Withholding Tax Rates

Withholding Tax Rates in Europe Withholding Tax Rates in Europe Luxembourg 15% Macedonia 10% Austria 25% Malta 0% Belgium 25% Bosnia 5% Bulgaria 5% Netherlands 15% Norway 25% Poland 19% Croatia 12% Portugal 25% Czech Republic 35% Romania 16% Denmark 27% Russia 15% Serbia 20% Estonia 0% Finland 30% Slovakia 0% France 30% Slovenia 15% Georgia 5% Germany 26.375% Spain 21% Greece 25% Sweden 30% Hungary 0% Switzerland 35% Iceland 18% Ireland 20% Turkey 15% Italy 20% U.K. Corporations 0% U.K. REITS 20% Ukraine 15% Latvia 10% See Also United States Fatca (foreign account tax compliance act) European Union Savings Directive. Enlargement of the European Union Direct Taxation Witholding Tax

Savings Directive

European Union Savings Directive Background The problem with taxpayers moving their investments to Member States which did not impose taxation at source while the taxpayers simultaneously under-reported to their respective State of residence (or not reporting at all) the income earned. The EU Savings Directive was adopted to address this situation, coming into effect in 2005. The Savings Taxation Directive, together with the related agreements concluded by the European Community with five non-EU European countries and by all Member States, on a bilateral basis, with 10 dependent and associated non-EU territories, should certainly be considered as an important step in this process, developing further the principles already provided for by Directive 77/799/EEC on mutual assistance between tax authorities in the field of direct taxation. The Savings Taxation Directive essentially relies on paying agents for the execution of its provisions. Therefore, while outlining ways forward to refine the coverage of the Savings Taxation Directive, due account has to be taken of the Lisbon Strategy and the better regulation initiative, which involves, for example, reducing administrative burdens on and unnecessary costs for businesses. Witholding Tax system in the European Union Under the terms of the Directive, Belgium decided to discontinue applying the […]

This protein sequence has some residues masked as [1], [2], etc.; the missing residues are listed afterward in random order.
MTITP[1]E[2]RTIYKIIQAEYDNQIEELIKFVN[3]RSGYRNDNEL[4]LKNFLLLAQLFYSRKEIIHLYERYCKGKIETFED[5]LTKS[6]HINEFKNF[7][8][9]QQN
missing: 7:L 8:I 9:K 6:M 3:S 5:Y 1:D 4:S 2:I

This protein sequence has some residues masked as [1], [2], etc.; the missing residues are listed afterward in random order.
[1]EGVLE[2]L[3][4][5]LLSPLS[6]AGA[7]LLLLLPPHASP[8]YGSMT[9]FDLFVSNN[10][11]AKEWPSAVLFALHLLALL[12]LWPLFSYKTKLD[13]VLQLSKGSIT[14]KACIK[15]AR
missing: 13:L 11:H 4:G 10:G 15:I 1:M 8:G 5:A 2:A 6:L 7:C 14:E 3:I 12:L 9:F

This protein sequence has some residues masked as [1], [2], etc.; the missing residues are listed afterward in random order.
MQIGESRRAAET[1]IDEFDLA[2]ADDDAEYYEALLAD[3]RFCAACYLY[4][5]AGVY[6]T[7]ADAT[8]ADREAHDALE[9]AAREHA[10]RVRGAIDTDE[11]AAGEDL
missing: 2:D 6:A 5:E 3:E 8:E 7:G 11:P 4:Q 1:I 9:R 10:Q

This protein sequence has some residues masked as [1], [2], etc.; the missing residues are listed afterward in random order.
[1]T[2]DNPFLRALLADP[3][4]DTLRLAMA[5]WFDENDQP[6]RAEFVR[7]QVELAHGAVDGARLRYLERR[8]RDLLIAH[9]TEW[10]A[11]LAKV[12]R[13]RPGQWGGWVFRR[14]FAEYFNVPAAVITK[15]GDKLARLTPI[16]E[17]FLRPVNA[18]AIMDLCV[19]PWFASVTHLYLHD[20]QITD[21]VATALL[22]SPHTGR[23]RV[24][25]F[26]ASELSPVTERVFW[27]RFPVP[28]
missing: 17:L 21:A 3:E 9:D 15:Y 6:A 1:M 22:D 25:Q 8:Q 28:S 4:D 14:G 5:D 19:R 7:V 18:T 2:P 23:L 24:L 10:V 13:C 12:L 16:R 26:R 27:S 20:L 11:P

Working party on e-Law

Working party on e-Law Working party on e-Law European Legislation Identifier The EU Council Document summarizes the European Legislation Identifier in the following way: We propose a European Legislation Identifier (ELI) scheme of URI Templates to encourage and promote the use of HTTP URIs for legislation in Europe’s Official Gazettes. ELI needs to be flexible enough to enable countries to design high quality URIs for their own legislation but also enable a coherent European wide approach. ELI is a set of components for creating URI Templates for legislation in Europe. These components can be used to make high quality URIs supported by a formal technical description. To aid adoption of ELI we propose a generic ELI URI Template as Best Practice. Other Projects e-Justice European Union Legal Information System Metadata registry (RECORD project) EUR-Lex JURINFO EUROVOC Multilingual legal vocabulary N-Lex